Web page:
TJ Gilmore has long been a community volunteer, and he took the next step in serving the residents of Lewisville in May when he was elected mayor. He believes the city has a lot to offer, and he looks forward to leading Lewisville as it continues to grow and evolve. Below Gilmore talks about his history with volunteering, his vision for the city and a list of hobbies that continues to keep him busy.

Where did you grow up and go to school?

I grew up in Arizona – my folks moved a bit so it’s a list. I spent my high school years in Yuma, Arizona and graduated college at the University of Arizona in Tucson.

What do you do for a living?

My company, Isogent, is an IT company. We help businesses of all sizes with their IT security, help desk, custom software, network and cloud services. Just like public service, I love solving problems for people.

How long have you lived in Lewisville?

We moved to Lewisville in early 2001 and have lived in the same house since then. Much different from my youth.

How did you initially become involved with serving in Lewisville?

One of my favorite quotes is from Cicero: “Non nobis solum nati sumus.” (Not for ourselves alone are we born). It is important to me to give back, not just complain about things I can be involved with.

I started attending council meetings to better understand my city. Eventually I asked another resident who often came to meetings, “How do I get more involved?” The man I asked was former Mayor Wayne Ferguson, who introduced me to then-Mayor Gene Carey, who gave me the process and I was soon thereafter appointed by the City Council to serve on the Community Development Block Grant Committee.

How has your role as mayor been different than being a councilman?

A little. People don’t reach out to their council member as often as they reach out to the mayor. There are more demands on my calendar, and I have to break out my fireproof pants a bit more when reading social media. I get to make a lot more connections between people, businesses, not-for-profit agencies, faith communities and government, which I think is key to the position. I help solve problems and get the right folks together.

What’s your vision for Lewisville in the next five years?

North Texas is extremely competitive, and that means cities are competing too. We have a great location, and a diverse mix of housing options, for new graduates to retirees and everyone in-between. My goal is we continue to provide a city that gives citizens a great return on their tax dollar, is safe and fun.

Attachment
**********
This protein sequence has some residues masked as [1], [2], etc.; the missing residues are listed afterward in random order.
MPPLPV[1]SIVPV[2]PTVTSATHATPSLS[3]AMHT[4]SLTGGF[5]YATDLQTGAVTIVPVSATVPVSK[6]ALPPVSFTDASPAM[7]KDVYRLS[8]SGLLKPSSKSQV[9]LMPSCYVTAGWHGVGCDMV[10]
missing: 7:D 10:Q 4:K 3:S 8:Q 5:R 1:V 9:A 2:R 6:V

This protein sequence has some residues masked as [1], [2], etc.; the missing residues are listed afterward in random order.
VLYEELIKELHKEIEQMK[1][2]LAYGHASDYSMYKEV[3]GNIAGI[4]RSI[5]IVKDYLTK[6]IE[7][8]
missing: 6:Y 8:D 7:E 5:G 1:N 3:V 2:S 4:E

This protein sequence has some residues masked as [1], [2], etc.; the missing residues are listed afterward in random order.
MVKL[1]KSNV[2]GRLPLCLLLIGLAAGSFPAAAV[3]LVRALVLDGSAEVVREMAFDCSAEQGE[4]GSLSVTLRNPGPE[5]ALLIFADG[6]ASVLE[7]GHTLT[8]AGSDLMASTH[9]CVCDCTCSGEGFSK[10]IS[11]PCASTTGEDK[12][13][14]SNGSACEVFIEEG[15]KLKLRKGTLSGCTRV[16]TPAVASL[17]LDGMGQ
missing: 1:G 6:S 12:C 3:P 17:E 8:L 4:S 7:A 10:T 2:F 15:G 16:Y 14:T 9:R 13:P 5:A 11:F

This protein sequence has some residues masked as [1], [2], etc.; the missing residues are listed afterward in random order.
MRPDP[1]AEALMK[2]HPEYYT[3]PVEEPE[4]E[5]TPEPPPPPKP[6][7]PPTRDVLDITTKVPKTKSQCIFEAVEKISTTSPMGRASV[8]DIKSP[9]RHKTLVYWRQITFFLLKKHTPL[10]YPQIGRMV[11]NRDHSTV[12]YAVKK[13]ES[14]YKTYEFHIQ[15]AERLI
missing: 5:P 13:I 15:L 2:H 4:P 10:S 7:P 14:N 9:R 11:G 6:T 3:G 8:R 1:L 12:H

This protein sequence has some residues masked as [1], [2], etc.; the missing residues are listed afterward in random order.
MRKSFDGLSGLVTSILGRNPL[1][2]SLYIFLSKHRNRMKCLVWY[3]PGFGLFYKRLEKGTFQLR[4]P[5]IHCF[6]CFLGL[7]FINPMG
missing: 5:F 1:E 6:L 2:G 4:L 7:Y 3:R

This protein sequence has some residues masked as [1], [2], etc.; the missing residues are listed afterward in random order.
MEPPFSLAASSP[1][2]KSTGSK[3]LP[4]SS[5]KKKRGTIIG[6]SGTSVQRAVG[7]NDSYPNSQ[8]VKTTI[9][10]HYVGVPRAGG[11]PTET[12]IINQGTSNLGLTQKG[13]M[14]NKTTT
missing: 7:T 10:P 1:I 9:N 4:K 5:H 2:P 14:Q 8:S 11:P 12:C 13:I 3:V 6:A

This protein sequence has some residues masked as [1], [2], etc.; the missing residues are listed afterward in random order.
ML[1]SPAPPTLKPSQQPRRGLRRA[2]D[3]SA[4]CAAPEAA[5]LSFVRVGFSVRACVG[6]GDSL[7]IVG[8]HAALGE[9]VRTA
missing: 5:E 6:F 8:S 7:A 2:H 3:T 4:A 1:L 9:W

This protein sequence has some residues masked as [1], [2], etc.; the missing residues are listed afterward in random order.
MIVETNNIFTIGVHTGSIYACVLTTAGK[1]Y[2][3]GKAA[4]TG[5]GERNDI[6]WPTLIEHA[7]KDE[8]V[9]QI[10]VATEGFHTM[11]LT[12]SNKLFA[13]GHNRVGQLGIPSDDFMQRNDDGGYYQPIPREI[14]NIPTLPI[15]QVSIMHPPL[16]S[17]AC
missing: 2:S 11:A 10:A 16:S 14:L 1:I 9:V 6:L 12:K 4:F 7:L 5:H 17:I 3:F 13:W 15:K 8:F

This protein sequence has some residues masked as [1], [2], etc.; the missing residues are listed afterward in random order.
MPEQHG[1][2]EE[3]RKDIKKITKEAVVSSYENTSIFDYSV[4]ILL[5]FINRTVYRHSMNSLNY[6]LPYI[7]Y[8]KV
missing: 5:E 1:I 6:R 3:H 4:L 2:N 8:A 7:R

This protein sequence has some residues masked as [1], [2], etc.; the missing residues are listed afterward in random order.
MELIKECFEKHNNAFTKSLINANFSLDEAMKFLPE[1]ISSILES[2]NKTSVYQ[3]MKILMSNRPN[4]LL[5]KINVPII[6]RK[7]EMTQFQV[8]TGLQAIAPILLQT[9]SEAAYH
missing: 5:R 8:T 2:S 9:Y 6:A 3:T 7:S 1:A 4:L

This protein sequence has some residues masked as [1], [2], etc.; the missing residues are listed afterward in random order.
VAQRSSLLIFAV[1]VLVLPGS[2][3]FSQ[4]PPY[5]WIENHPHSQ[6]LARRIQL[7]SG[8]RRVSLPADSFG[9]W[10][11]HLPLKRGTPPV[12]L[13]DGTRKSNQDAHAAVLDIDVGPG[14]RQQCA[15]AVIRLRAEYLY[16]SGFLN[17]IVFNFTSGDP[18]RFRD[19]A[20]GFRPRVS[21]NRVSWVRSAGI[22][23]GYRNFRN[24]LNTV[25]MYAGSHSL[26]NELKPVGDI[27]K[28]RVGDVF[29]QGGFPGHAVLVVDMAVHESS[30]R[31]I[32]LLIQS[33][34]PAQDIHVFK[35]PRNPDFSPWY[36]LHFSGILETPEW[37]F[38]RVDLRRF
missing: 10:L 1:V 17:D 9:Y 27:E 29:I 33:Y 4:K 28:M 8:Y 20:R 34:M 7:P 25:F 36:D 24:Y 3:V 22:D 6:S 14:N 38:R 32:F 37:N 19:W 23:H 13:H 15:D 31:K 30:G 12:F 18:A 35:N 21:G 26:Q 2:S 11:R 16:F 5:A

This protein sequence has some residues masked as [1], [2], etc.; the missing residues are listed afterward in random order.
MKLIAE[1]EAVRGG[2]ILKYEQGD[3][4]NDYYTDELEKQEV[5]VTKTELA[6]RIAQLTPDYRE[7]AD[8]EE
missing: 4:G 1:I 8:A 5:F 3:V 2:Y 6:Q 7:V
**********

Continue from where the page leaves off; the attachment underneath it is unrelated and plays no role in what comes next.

The annexation of Castle Hills, our Ten-Minute Walk to a park program and more opportunities for residents to lead healthy lifestyles will be key to a growing Lewisville. My vision aligns closely with our 2025 plan, which is a touchstone for me since I started working on it with the community in 2009-2010.

Where is your favorite place in Lewisville to spend time?

I love the Prairie Creek greenbelt. It’s got a huge diversity of activities in LL Woods park, links into our hike and bike trail on Garden Ridge, and has great, quiet spaces to people watch and keep an eye open for all sorts of native creatures who live there.

What are some of your hobbies/talents?

My wife says my hobby is “collecting hobbies.” I build all sorts of things and I learned leather crafting from my father. Currently I’ve got a model I’m building, a couple of painting projects, learning how to program an Arduino, and still dealing with the ‘honey do’ list around the house.

What’s something most people would be surprised to know about you?

I get up at 4:40 in the morning to work out with my friends at Camp Gladiator. I’m hoping to bring some hikes and bikes with the mayor this fall.

Favorite TV show?

If it says “Star Trek” somewhere in the title; make it so.

Favorite musician?

I love cover bands, Ska, and still believe the 90s was the greatest musical era ever. But if I had to pick one: Danny Elfman.

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